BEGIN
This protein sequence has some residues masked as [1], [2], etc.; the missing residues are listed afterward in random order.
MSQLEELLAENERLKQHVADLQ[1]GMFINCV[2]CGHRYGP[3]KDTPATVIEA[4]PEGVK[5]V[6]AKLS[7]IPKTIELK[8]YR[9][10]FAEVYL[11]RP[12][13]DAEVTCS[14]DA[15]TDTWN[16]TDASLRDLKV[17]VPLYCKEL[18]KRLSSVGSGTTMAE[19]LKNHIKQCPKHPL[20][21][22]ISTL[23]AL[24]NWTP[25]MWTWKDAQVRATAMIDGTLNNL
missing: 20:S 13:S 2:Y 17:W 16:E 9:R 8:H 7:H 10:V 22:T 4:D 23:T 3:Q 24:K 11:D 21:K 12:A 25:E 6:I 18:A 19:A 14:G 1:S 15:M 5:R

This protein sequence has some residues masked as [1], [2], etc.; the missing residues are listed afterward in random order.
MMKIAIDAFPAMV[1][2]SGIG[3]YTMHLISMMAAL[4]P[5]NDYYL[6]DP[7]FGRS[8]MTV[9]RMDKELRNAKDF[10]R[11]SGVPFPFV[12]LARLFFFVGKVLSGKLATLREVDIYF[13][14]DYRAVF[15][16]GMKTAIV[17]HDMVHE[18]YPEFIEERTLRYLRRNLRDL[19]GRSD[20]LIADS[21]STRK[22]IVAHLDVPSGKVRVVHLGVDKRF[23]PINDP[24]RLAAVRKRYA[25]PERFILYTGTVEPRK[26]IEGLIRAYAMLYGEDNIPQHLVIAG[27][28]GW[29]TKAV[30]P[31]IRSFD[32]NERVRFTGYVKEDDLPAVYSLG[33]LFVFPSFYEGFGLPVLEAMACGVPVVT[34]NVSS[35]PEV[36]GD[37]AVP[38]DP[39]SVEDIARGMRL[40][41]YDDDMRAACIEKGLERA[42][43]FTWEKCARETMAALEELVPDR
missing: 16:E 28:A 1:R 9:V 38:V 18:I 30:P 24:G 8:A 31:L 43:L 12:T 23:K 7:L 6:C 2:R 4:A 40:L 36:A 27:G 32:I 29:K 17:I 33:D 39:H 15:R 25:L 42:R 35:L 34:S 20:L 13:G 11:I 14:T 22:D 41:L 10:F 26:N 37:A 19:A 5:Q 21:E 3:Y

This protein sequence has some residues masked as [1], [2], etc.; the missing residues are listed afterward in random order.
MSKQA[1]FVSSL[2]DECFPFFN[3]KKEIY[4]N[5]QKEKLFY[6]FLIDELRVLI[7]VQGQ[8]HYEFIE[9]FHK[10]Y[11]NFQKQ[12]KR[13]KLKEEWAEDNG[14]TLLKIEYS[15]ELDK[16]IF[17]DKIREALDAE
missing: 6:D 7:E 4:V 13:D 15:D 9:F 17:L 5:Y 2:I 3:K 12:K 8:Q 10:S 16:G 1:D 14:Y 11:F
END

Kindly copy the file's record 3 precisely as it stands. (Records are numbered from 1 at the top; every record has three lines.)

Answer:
This protein sequence has some residues masked as [1], [2], etc.; the missing residues are listed afterward in random order.
MSKQA[1]FVSSL[2]DECFPFFN[3]KKEIY[4]N[5]QKEKLFY[6]FLIDELRVLI[7]VQGQ[8]HYEFIE[9]FHK[10]Y[11]NFQKQ[12]KR[13]KLKEEWAEDNG[14]TLLKIEYS[15]ELDK[16]IF[17]DKIREALDAE
missing: 6:D 7:E 4:V 13:D 15:D 9:F 17:L 5:Y 2:I 3:K 12:K 8:Q 10:S 16:G 1:D 14:Y 11:F